2 Tim. 2:24-25a, “The Lord’s bond-servant must not be quarrelsome, but be kind to all, able to teach, patient when wronged, with gentleness correcting those who are in opposition,…”

2 Pet. 3:9, “ The Lord is not slow about His promise, as some count slowness, but is patient toward you, not wishing for any to perish but for all to come to repentance.”

Mt. 10:22, “’You will be hated by all because of My name, but it is the one who has endured to the end who will be saved.”’

1 Cor. 13:7, “[love] bears all things, believes all things, hopes all things, endures all things.”

James 1:2-4 (from KJV), “My brethren, count it all joy when ye fall into divers temptations; Knowing this, that the trying of your faith worketh patience. But let patience have her perfect work, that ye may be perfect and entire, wanting nothing.”

James 5:7-11, “Therefore be patient, brethren, until the coming of the Lord. The farmer waits for the precious produce of the soil, being patient about it, until it gets the early and late rains. You too be patient; strengthen your hearts, for the coming of the Lord is near. Do not complain, brethren, against one another; so that you yourselves may not be judged; behold, the Judge is standing right at the door: as an example, brethren of suffering and patience, take the prophets who spoke in the name of the Lord. We count those blessed who endured. You have heard of the endurance of Job and have seen the outcome of the Lord’s dealings, that the Lord is full of compassion and is merciful.”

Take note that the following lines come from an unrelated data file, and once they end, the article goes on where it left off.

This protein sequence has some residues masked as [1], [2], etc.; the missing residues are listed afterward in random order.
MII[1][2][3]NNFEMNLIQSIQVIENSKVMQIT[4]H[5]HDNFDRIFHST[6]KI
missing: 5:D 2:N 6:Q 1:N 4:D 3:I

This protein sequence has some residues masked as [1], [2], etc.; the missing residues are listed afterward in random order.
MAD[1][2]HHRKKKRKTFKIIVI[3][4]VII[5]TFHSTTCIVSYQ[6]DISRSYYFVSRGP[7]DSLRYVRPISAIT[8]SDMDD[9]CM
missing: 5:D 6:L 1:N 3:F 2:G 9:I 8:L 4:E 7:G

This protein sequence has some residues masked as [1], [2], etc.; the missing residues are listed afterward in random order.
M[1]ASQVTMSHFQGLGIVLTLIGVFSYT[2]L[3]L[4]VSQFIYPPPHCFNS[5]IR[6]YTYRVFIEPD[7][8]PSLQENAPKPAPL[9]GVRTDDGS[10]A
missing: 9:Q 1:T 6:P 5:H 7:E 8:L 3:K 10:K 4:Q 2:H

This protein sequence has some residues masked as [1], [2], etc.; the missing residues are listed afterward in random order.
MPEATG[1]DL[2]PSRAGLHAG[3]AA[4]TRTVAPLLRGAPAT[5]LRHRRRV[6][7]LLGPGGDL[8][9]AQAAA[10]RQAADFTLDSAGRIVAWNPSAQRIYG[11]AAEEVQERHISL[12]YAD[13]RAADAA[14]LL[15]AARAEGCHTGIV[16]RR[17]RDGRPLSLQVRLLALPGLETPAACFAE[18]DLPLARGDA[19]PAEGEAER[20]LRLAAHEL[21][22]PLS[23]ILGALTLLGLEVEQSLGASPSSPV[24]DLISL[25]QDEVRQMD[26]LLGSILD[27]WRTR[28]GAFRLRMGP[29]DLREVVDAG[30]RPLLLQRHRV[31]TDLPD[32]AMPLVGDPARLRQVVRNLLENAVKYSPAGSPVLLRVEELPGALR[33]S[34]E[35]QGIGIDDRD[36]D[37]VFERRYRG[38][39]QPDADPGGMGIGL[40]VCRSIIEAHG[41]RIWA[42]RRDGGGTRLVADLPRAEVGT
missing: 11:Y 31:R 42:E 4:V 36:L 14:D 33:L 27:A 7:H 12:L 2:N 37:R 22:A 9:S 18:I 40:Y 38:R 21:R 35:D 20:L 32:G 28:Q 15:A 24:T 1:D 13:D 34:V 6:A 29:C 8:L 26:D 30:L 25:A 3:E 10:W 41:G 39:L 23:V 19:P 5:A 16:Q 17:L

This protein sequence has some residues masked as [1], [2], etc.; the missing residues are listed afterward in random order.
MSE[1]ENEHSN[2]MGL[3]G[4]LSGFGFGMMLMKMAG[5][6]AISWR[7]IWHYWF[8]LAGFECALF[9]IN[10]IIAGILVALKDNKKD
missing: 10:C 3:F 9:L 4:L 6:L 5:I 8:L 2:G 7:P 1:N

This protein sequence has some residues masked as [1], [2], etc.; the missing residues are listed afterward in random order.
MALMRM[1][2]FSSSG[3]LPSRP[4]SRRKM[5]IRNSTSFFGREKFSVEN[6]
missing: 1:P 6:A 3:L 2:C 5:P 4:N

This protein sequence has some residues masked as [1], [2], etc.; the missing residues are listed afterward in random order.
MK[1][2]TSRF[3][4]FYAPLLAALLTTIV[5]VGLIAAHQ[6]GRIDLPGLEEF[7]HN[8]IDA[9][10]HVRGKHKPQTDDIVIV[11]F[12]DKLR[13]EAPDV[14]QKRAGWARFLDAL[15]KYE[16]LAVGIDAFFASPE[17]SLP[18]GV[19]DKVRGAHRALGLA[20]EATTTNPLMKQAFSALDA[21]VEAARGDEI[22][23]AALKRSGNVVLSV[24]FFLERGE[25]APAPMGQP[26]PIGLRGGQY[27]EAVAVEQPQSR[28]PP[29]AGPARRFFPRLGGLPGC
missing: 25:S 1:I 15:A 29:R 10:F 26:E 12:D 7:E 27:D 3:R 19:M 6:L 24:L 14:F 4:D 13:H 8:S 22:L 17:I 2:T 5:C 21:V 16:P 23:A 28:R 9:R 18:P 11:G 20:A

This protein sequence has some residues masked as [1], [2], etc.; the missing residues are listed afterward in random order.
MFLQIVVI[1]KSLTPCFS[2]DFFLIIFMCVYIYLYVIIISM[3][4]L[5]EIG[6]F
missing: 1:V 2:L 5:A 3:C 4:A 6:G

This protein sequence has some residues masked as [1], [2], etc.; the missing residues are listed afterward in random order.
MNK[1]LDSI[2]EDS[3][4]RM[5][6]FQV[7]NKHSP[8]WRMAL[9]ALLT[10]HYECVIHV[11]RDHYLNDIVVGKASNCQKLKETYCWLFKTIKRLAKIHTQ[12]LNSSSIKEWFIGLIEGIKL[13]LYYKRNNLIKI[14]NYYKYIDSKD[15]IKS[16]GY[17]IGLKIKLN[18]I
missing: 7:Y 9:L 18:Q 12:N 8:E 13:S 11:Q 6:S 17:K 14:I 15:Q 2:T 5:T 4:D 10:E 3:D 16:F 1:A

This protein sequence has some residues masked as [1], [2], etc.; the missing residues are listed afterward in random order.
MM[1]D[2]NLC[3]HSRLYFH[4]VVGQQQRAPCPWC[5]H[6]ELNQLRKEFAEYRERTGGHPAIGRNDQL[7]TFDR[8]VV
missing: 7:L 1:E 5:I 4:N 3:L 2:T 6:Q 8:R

Prov. 14: 29, “Whoever is patient has great understanding; but one who is quick-tempered displays folly.”

Rom. 12:12, “Be joyful in hope, patient in affliction, faithful in prayer.”

Prov. 16:32, “Better a patient person than a warrior, one with self-control than one who takes a city.”

Rom. 8:25, “But if we hope for what we do not yet have, we wait for it patiently.”

Heb. 6:15, “And so, having patiently waited , he obtained the promise.”

After reading these verses, praying a great deal, and pondering over the character trait of patience I see my great need of improvement. I also I see my great need for repentance and change. I praise the Lord for showing me this area of weakness and my need for improvement!! I only wish I didn’t have so much to regret…but thank God for His mercy and forgiveness!